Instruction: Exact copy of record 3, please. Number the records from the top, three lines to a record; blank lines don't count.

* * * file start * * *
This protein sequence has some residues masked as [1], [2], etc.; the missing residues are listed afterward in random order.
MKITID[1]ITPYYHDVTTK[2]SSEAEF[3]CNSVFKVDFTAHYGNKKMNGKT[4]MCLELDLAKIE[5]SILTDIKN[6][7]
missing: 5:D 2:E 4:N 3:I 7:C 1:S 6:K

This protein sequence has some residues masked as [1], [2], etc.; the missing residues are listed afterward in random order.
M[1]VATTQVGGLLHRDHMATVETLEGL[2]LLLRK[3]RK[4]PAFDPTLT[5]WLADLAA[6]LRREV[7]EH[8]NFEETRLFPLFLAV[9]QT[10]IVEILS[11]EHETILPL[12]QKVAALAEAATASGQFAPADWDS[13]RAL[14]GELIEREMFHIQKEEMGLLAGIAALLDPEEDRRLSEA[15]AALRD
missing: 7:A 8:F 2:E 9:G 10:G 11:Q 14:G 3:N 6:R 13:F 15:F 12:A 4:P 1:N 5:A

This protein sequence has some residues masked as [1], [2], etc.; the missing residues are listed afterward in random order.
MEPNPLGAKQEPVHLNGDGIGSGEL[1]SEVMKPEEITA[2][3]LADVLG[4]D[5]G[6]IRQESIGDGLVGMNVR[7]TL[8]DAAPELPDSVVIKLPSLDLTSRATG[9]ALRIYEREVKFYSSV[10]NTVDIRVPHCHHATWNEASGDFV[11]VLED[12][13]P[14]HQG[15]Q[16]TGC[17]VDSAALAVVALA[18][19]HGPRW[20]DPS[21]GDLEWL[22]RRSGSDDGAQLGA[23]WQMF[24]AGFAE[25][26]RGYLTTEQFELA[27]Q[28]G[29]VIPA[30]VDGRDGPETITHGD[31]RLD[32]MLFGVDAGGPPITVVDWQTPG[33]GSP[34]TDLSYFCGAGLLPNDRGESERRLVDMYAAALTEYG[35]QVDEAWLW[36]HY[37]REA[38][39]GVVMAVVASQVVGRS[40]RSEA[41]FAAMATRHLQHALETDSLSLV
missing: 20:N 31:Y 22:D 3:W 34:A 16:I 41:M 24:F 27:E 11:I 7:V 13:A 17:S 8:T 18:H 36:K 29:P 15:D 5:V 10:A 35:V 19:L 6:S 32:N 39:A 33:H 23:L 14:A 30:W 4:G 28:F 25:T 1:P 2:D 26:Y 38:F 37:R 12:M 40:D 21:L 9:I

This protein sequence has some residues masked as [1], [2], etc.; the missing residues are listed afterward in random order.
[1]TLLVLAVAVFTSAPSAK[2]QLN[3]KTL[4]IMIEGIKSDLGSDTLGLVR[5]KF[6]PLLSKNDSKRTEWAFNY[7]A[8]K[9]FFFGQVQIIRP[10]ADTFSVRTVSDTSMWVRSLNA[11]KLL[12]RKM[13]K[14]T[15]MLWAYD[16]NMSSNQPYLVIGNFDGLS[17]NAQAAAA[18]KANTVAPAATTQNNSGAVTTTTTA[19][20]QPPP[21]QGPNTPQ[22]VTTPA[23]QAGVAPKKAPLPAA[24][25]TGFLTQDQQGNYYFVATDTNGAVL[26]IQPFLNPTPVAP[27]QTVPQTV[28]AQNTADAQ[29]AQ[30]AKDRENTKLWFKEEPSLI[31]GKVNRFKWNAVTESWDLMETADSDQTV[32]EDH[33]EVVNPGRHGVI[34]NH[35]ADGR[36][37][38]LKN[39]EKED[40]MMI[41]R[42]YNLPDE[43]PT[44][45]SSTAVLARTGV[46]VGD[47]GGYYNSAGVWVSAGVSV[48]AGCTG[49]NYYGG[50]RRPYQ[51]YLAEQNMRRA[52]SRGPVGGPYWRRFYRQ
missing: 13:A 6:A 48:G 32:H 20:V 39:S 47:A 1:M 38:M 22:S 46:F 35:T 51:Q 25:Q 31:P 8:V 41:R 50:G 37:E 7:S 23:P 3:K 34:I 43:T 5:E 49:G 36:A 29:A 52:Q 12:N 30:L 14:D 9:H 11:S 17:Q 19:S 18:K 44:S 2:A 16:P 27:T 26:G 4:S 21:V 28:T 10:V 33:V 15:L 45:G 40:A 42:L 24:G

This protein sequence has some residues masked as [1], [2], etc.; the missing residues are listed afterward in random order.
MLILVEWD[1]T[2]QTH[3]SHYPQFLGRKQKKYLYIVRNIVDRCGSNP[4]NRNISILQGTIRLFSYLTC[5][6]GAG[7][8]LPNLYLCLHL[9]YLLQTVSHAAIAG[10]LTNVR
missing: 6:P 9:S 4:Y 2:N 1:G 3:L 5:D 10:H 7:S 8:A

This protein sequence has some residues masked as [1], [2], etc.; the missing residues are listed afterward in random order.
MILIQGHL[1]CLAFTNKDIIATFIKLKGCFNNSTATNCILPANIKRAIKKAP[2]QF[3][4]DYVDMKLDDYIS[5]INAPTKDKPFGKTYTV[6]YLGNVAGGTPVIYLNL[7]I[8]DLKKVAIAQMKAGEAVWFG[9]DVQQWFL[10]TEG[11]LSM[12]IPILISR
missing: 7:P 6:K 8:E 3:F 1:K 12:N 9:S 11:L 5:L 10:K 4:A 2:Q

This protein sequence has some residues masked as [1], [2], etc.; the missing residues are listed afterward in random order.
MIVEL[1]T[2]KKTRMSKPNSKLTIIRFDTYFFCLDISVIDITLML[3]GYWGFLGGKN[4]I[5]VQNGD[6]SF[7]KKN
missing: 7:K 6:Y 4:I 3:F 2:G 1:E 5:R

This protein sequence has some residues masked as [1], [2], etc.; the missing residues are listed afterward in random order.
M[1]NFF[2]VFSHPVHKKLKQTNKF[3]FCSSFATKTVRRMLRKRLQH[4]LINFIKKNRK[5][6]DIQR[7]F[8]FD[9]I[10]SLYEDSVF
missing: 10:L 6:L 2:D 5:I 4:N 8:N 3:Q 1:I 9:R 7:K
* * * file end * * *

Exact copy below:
This protein sequence has some residues masked as [1], [2], etc.; the missing residues are listed afterward in random order.
MEPNPLGAKQEPVHLNGDGIGSGEL[1]SEVMKPEEITA[2][3]LADVLG[4]D[5]G[6]IRQESIGDGLVGMNVR[7]TL[8]DAAPELPDSVVIKLPSLDLTSRATG[9]ALRIYEREVKFYSSV[10]NTVDIRVPHCHHATWNEASGDFV[11]VLED[12][13]P[14]HQG[15]Q[16]TGC[17]VDSAALAVVALA[18][19]HGPRW[20]DPS[21]GDLEWL[22]RRSGSDDGAQLGA[23]WQMF[24]AGFAE[25][26]RGYLTTEQFELA[27]Q[28]G[29]VIPA[30]VDGRDGPETITHGD[31]RLD[32]MLFGVDAGGPPITVVDWQTPG[33]GSP[34]TDLSYFCGAGLLPNDRGESERRLVDMYAAALTEYG[35]QVDEAWLW[36]HY[37]REA[38][39]GVVMAVVASQVVGRS[40]RSEA[41]FAAMATRHLQHALETDSLSLV
missing: 20:N 31:Y 22:D 3:W 34:A 16:I 41:M 24:F 27:E 11:I 7:V 13:A 17:S 8:T 18:H 36:K 29:P 15:D 5:V 10:A 35:V 19:L 6:S 32:N 39:A 33:H 23:L 14:A 30:W 4:G 28:F 25:T 1:P 2:D 26:Y 38:F 37:R 12:M 40:D 21:L 9:I